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Review: Efterklang and Northern Sinfonia, with support from John Grant, The Sage Gateshead

THIS felt like an occasion, a big deal, one of the reasons this venue was built and one of the events we always imagined it would host.

Efterklang and Northern Sinfonia rehearsals at the Sage Gateshead
Efterklang and Northern Sinfonia rehearsals at the Sage Gateshead

THIS felt like an occasion, a big deal, one of the reasons this venue was built and one of the events we always imagined it would host.

Danish indie darlings Efterklang joining forces with the Northern Sinfonia in a gorgeous collision of worlds as The Sage’s house band plays pop in its own back yard.

A home game, so to speak, via Copenhagen and an abandoned Russian base near the North Pole. More of which later. First John Grant.

Formerly lead singer of The Czars (you really must look up their cover of Abba’s Angel Eyes), the critics hung out the bunting for his Queen of Denmark LP in 2010, a stunning solo debut produced from apparent retirement following battles with depression, booze and drugs.

An inauthentic warm-up act – Grant’s songs are too show-stopping, too grandiose – he comes armed with trademark beard and black Steinway, airing some new songs that carry on where he left off.

Full of minor key melodrama (Where Dreams Go To Die) and witty confessionals, a new song sums up his charm. Apparently indulgent sixth-form poetry about reading Jane Eyre and wondering which character he would be, it turns into a joke.

His friends and family are worried about him, you see. At least I think it’s supposed to be funny. It’s certainly full of love. It is self-aware and self-effacing yet oozes downbeat panache. This is the real miracle of John Grant. And so to the real Danes.

Efterklang, a Berlin-based three-piece from Copenhagen, have produced a number of lauded albums and have just released their most fascinating after travelling to make recordings in Piramida, an abandoned Russian settlement on the archipelago of Svalbard. The Northern Sinfonia, symbol of the North East’s new and beautiful creativity, is an integral part of this performance; collaborators, not backing band. They head out on tour with the band after this.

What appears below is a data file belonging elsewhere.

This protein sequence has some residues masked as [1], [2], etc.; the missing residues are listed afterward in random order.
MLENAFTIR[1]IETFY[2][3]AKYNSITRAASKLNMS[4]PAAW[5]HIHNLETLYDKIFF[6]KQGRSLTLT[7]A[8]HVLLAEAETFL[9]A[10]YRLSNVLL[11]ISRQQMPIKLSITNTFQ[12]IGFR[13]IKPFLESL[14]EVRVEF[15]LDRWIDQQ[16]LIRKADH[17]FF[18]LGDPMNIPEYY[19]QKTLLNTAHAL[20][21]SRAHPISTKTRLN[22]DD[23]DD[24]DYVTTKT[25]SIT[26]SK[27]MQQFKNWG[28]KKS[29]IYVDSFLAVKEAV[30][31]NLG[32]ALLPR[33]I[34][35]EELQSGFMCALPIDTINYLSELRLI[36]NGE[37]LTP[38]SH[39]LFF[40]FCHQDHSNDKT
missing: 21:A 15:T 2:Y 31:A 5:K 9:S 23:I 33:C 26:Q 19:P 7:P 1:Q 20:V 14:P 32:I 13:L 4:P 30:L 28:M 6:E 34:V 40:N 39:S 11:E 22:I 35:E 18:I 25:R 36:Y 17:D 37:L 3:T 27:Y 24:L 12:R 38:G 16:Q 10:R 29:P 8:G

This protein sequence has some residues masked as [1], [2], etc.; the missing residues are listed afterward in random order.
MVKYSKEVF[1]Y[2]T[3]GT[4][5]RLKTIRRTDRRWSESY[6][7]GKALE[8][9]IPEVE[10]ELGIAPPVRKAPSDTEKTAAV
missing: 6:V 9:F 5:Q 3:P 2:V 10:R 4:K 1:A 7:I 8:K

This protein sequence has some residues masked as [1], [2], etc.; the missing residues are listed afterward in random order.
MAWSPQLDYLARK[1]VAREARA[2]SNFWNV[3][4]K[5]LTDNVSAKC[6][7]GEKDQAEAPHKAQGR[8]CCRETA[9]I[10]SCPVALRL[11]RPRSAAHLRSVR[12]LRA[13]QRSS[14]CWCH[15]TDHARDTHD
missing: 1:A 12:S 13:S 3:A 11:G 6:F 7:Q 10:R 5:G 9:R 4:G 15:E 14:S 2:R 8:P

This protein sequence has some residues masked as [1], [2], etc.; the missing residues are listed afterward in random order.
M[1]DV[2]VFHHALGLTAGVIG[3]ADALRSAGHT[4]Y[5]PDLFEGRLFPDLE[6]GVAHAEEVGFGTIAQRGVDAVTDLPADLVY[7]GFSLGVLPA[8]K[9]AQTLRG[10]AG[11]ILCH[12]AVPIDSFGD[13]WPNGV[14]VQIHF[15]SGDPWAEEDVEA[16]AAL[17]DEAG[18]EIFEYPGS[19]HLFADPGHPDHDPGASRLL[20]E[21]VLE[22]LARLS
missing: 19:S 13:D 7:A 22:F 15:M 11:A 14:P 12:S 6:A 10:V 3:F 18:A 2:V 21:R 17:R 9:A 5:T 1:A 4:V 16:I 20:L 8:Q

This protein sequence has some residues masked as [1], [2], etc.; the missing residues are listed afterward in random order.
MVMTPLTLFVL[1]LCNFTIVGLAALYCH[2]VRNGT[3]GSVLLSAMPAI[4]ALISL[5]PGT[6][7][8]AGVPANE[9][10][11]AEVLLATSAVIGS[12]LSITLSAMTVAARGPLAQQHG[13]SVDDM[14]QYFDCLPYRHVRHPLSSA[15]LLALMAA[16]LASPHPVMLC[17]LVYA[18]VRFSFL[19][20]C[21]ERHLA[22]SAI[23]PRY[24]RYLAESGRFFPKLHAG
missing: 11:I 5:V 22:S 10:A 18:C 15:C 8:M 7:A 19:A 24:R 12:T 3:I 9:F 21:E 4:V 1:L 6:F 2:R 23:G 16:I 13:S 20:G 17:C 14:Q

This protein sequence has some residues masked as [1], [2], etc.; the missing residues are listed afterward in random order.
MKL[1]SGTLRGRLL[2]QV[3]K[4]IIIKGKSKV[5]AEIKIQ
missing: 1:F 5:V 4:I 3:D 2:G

With arrangements written for the orchestra, their performance is pivotal to the show, capturing our attention every bit as much as the these stylish Scandinavians.

The album, named for Piramida, is full of texture and intricate melody but tonight the partnership releases these lovely songs into their natural habitat that is both complex and luscious, away from the polar region cold. The effect is sometimes indulgent, but always full of joy.

As Casper Clausen flirts with his singers, and the front few rows of his audience, he smiles at the wonder of this, these gorgeous sounds made from those noises born north of Greenland. He taps on his mic stand to show us how they started out.

The album is played largely intact, starting with Hollow Mountain and followed by a glorious Apples.

There are occasional forays into gospel music, the celestial voice of first soprano Katinka Fogh Vindelev makes this inevitable, really. Her fellow singers, Hannah Reynolds and Belinda Voshtina, help turn one segment into a choral pleasure.

But mainly it’s effortless yet intelligent indie pop, sometimes feeling like hard work, but mainly it rewards concentration and an appreciation of the dramatic.

The Ghost, Black Summer and Monument stand out before a closing Modern Drift gets us onto our feet and Casper stands singing on the seats in row two, a first recorded case of orchestral concert crowd-surfing.

It’s impeccable, like much of the night.


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